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Blake Pontchartrain: Lincoln Beach 

A racially segregated park along Lake Pontchartrain during Jim Crow

click to enlarge A rusting sign on Hayne Boulevard shows the way to the old Lincoln Beach in New Orleans East.

Photo by Infrogmation/ Creative Commons

A rusting sign on Hayne Boulevard shows the way to the old Lincoln Beach in New Orleans East.

Hey Blake,

Where exactly was or is Lincoln Beach and can you still swim there?

Dear reader,

  Many years ago at this time of year, Lincoln Beach would be just about concluding its peak summer sea- son, a time when thousands of New Orleans African-Americans would flock to the lakefront beach and amusement area for swimming and entertainment.

  Many may remember the long ride to Lincoln Beach, which was located on Lake Pontchartrain near where Hayne Boulevard meets Paris Road in New Orleans East — or more precisely, in Little Woods. During segregation, the swimming area and amusement park catered to the city's black community, as a companion to the whites-only Pontchartrain Beach. Lincoln Beach originally was developed on 2.3 acres of land given to the Orleans Levee Board by Samuel Zemurray, the United Fruit Company magnate. In 1939, the Levee Board built a sand beach and small amusement park at the site.

  In later years, the board spent more than $1 million enhancing and expanding the Lincoln Beach facilities to more than 17 acres. The redeveloped area was formally dedicated and opened on May 8, 1954. The area included three swimming pools, two shelters, a restaurant (called The Carver House Terrace) and an amusement area. From 1954 to 1964, Lincoln Beach became a center of entertainment for African-Americans in the city. In addition to swimming and amusement park rides, stage shows and talent shows were a draw, as well as concerts by acts such as The Ink Spots, Ray Charles, Little Richard, Sam Cooke, Nat "King" Cole and Fats Domino.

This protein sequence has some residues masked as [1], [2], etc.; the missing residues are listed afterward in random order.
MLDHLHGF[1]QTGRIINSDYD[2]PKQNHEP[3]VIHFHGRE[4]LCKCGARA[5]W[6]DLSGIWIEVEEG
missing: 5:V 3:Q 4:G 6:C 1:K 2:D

With the passage of the Civil Rights Act in July 1964, Pontchartrain Beach was opened to all races, and Lincoln Beach closed later that year. In the decades since, the property has fallen into disrepair. There have been numerous efforts to revitalize the area, but none has brought the park back to anything close to what it was.

  As for swimming, while the lake's water quality has improved dramatically in recent years, swimmers who enter the water near Lincoln Beach are reminded that they swim at their own risk.

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